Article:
Congratulations! You’ve landed a killer job, you’re making OK money, and you’ve found the perfect place. So, managing your money should be easy, right? Wrong!
Without a clear budget plan, you could be setting yourself up for financial disaster. Poor financial decisions due to a lack of planning can lead to financial woes, such as bad credit, high debt, and, yes, even losing that cool, new apartment.
Fail to plan and you can plan to fail.
A budget may sound constraining, but it’s a proven strategy for financial stability. Learn how to budget by following these three simple steps.
Determine your true income and monthly spending
Identify your net income, that’s your final take-home pay after taxes, health insurance, 401(k) and other payroll-deductions. This is the money you must work within each month — not that gross salary figure on your job offer letter.
Next, determine how much you spend monthly on expenses in the following areas:
- Housing (rent or mortgage)
- Utilities (like electricity, water, and gas)
- Internet, cable, and phone
- Transportation (like gas, car payment, car insurance, parking and tolls)
- Food (groceries and dining out)
- Personal care (like clothing, shoes, and beauty care)
- Health care (prescriptions, doctor’s appointments, and insurance premiums, if they’re not deducted from your paycheck)
- Child care
- Entertainment (movies, sports, and concerts)
- Other (gym fees, credit cards, student loans, etc.)
To make sure you don’t forget an expense, use your Online Banking to review your expenditures.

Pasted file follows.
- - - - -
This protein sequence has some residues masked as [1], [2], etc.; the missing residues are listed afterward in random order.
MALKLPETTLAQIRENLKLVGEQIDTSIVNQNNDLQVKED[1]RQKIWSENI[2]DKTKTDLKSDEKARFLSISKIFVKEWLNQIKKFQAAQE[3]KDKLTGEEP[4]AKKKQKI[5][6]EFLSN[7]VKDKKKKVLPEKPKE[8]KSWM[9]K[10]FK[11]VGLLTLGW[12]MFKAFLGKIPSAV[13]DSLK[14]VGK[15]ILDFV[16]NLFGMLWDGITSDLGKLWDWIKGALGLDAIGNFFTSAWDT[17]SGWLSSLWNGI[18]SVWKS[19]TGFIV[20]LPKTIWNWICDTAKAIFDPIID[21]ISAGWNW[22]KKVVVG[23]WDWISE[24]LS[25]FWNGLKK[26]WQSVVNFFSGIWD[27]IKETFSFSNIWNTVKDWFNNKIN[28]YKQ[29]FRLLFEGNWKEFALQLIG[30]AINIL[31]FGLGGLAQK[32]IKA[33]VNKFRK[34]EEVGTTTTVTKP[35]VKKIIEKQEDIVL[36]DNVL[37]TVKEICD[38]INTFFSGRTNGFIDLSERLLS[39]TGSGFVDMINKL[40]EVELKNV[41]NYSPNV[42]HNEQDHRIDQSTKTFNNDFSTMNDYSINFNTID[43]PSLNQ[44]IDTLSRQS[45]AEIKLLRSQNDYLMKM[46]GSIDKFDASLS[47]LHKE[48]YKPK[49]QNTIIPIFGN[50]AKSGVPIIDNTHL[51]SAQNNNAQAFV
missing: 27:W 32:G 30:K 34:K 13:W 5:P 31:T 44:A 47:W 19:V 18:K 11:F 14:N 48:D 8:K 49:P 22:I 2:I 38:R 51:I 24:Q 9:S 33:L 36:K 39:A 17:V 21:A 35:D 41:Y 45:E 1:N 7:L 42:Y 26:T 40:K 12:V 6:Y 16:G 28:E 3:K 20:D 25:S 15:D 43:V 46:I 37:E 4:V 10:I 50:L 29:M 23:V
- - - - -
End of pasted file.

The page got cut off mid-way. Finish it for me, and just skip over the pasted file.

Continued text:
Create and maintain a monthly budget plan
Now that you’ve identified your net income and monthly expenditures — write it down.
Create a budget worksheet and use it each month or pay period, before you start spending. This is your budget plan that you will use to guide your spending and keep your finances on track. You can use a budget worksheet, a free budgeting app, or create your own Excel spreadsheet. Just be consistent with your planning.
Reconcile your budget. At the end of the month or pay period, evaluate your budget plan versus your checking balance to see if there’s extra money or not enough money left over. If there’s a surplus (extra money) put it in savings. If there is a deficit (not enough money) take time to go over your expenditures and determine where you spent more than planned. Maybe you underestimated a variable expense — bills that may differ from month to month such as your utilities. Now’s the time to adjust your future budget accordingly. Or perhaps you had an unexpected expense that you didn’t have enough funds to cover. Step three can solve that problem.
Set up an emergency fund
Emergencies happen. The car needs a repair, a loved one gets sick, or worst yet, you lose your job. Don’t jump into the world of financial independence without your safety net — an emergency savings account.
Open a savings account and deposit excess funds into it each month or pay period. Make it a part of your budget plan. To save, you can manually transfer funds from your checking to the savings through online banking, set up automatic online banking transfers, or if you have direct deposit, direct a portion of each paycheck into the account.
You may think you can’t afford to save, but the reality is you can’t afford not to. It’s better to have cash on hand for life’s surprises than to use a credit card, get behind on important bills, or borrow from mom and dad.
If you don’t have money left over to save, reallocate some funds from your personal care and entertainment category or consider getting a part-time job. Also, consider refinancing your high-interest rate items like your home mortgage or car note. It could free up extra cash for your savings.
By following these three easy steps, you’ll build a strong financial foundation.